This interview with Gaming Net talked a little with the Brazilian Giovanni “gio” Deniz. He tells us a little about how he started in Counter Strike, the problems that are faced every day in the profession. In addition to Coach, gio is an analyst, narrator / commentator for Counter Strike Global Offensive.
Giovanni is also a professor at Games Academy. Games Academy is an online teaching platform that seeks to help Counter-Strike: Global Offensive (CS:GO) players improve performance in Valve’s game. Created by the Brazilian pro player Gabriel “FalleN” Toledo, who currently defends MIBR, the platform offers classes by subscription.
How was your first contact with Counter Strike?
In 2001 ~ 2002 once a week my brother and I went to a Lan House here in the neighborhood to play Tibia. One day he went only with friends and I couldn’t go, he came back cracked in Counter Strike. He introduced me, took me the other week to play and I never stopped playing.
You started your career in Counter Strike as a Player and today you are a Coach, tell us about your career in the game.
I even competed in smaller teams on Counter Strike 1.6, I didn’t get to the professional level at the time because it was much more restricted than it is today. I played championships between 2009 and 2010, and then I came back in 2015 already at CS:GO. At CS:GO, as a better PC was needed to play, I ended up studying more than playing. I used my knowledge to act as a coach, trying to develop myself as a person and professional in the best possible way.
Not only the players, but the coaches also encounter some difficulties during their career, did any of these lead you to think about giving up this profession?
I think my biggest difficulty has always been financial … As I got “old” on the scene and without a financial structure behind it, life charged me a lot. I sold a company just before I dedicated myself to Counter Strike and I managed to pay off in time. When, through community analysis, I managed to make a salary, since the teams I worked at the time did not even pay a living allowance.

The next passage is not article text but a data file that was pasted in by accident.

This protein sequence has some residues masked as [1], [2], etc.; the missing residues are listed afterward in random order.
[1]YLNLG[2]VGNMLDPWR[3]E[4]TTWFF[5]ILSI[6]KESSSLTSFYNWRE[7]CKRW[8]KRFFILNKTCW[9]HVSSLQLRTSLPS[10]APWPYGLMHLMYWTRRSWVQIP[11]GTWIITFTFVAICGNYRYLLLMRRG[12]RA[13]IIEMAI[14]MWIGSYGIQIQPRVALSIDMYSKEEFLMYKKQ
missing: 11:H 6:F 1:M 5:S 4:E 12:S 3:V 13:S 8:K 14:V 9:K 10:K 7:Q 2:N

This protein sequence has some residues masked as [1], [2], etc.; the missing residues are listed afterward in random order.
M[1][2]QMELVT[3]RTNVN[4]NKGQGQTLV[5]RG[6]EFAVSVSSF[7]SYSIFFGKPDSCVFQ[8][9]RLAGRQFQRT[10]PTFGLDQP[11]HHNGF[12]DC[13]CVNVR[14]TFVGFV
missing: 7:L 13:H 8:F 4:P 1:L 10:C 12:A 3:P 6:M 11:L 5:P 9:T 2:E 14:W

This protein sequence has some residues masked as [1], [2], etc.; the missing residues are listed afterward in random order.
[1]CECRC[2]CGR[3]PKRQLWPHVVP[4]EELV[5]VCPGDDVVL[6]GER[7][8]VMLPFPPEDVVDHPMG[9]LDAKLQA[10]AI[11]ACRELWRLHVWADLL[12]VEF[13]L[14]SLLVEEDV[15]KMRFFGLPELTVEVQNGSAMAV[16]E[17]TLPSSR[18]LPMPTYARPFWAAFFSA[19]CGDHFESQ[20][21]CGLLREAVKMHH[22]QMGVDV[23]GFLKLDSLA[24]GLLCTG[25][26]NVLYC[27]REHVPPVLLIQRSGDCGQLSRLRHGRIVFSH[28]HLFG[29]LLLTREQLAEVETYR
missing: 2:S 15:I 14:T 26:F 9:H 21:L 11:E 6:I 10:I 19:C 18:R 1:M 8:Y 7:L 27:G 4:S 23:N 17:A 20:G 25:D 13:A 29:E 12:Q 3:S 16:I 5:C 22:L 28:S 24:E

Much is said today about the work of psychology with eSports players. In situations within the game, can the Coach guide the players in order to control the emotion or something?
The coach only talks in the clubs, so the preparation is pre-game, when exchanging halfs and between maps. The work of psychologists and sports psychology is always done during training. The player needs to be used to the techniques of emotional control.
You as well as Coach are Analyst/Commentator/Narrator/Teacher, do you think that all these functions that you end up adding to each other?
Without a doubt! It also gets in the way of trying to produce content where I need to focus more on analytics or coaching. But I have been looking for a very strong balance in relation to this and it has been good!
You had a passage last year by the Brazilian team of W7M, what is your expectation for the Brazilian scenario for the next years?
I believe that the Counter Strike scene tends to grow in 2020 and 2021 with strength. But for that, not only do organizations depend on making this delivery, but players (in general) need to have more maturity. More professionalism and taking Counter Strike as a job. I think there is a little lack of that on the Brazilian scene. Comply with schedules, respect training, train properly, focus on evolving the collective and help the scene as a whole. We have a lot of arrogance on the professional scene and this is detrimental in the long run.
Finally, what was the most remarkable moment in your career in Counter Strike so far?
I believe that as a Coach, the XLG Cup final was an absurd career milestone. First face-to-face final played at a Comic Con. As caster and influencer, without a doubt ESL One Belo Horizonte. That event was surreal in many ways. I did the narration that opened Mineirinho, I narrated SK’s first victory on the Stage, I received an extraordinary affection from the audience… It was the happiest moment I had working with Counter Strike, without a doubt!
If you want to check out Giovanni “gio” Deniz’s social networks: